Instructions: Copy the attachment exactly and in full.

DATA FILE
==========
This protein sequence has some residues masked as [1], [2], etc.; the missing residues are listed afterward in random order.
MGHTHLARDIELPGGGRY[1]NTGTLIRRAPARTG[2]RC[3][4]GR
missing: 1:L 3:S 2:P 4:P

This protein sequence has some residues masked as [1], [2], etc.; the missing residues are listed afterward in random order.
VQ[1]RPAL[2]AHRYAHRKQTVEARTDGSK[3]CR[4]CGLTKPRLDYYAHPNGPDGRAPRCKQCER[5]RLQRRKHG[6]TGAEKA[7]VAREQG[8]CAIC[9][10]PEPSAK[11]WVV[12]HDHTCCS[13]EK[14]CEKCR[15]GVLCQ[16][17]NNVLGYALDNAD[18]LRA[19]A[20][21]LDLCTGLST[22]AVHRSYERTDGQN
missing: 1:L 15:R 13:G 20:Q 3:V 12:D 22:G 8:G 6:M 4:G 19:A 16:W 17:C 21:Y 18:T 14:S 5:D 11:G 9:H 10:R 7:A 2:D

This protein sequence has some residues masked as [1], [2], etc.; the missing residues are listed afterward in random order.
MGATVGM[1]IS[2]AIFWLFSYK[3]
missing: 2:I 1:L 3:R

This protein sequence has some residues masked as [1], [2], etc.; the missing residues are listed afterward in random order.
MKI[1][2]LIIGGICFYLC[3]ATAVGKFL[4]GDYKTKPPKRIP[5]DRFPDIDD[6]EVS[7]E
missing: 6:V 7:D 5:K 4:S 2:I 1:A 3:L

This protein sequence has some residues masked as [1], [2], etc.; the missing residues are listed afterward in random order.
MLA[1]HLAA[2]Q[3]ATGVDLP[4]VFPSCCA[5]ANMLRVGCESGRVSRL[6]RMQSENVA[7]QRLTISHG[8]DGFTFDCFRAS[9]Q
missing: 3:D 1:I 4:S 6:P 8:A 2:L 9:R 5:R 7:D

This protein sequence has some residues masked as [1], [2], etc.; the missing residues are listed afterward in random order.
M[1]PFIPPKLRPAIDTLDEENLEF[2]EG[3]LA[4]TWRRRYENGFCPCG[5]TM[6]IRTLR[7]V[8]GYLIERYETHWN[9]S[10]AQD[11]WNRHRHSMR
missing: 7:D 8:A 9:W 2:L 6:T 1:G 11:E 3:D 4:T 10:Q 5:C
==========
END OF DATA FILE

This protein sequence has some residues masked as [1], [2], etc.; the missing residues are listed afterward in random order.
MGHTHLARDIELPGGGRY[1]NTGTLIRRAPARTG[2]RC[3][4]GR
missing: 1:L 3:S 2:P 4:P

This protein sequence has some residues masked as [1], [2], etc.; the missing residues are listed afterward in random order.
VQ[1]RPAL[2]AHRYAHRKQTVEARTDGSK[3]CR[4]CGLTKPRLDYYAHPNGPDGRAPRCKQCER[5]RLQRRKHG[6]TGAEKA[7]VAREQG[8]CAIC[9][10]PEPSAK[11]WVV[12]HDHTCCS[13]EK[14]CEKCR[15]GVLCQ[16][17]NNVLGYALDNAD[18]LRA[19]A[20][21]LDLCTGLST[22]AVHRSYERTDGQN
missing: 1:L 15:R 13:G 20:Q 3:V 12:D 22:G 8:G 6:M 4:G 19:A 16:W 17:C 21:Y 18:T 14:S 5:D 11:G 9:H 10:R 7:A 2:D

This protein sequence has some residues masked as [1], [2], etc.; the missing residues are listed afterward in random order.
MGATVGM[1]IS[2]AIFWLFSYK[3]
missing: 2:I 1:L 3:R

This protein sequence has some residues masked as [1], [2], etc.; the missing residues are listed afterward in random order.
MKI[1][2]LIIGGICFYLC[3]ATAVGKFL[4]GDYKTKPPKRIP[5]DRFPDIDD[6]EVS[7]E
missing: 6:V 7:D 5:K 4:S 2:I 1:A 3:L

This protein sequence has some residues masked as [1], [2], etc.; the missing residues are listed afterward in random order.
MLA[1]HLAA[2]Q[3]ATGVDLP[4]VFPSCCA[5]ANMLRVGCESGRVSRL[6]RMQSENVA[7]QRLTISHG[8]DGFTFDCFRAS[9]Q
missing: 3:D 1:I 4:S 6:P 8:A 2:L 9:R 5:R 7:D

This protein sequence has some residues masked as [1], [2], etc.; the missing residues are listed afterward in random order.
M[1]PFIPPKLRPAIDTLDEENLEF[2]EG[3]LA[4]TWRRRYENGFCPCG[5]TM[6]IRTLR[7]V[8]GYLIERYETHWN[9]S[10]AQD[11]WNRHRHSMR
missing: 7:D 8:A 9:W 2:L 6:T 1:G 11:E 3:D 4:T 10:Q 5:C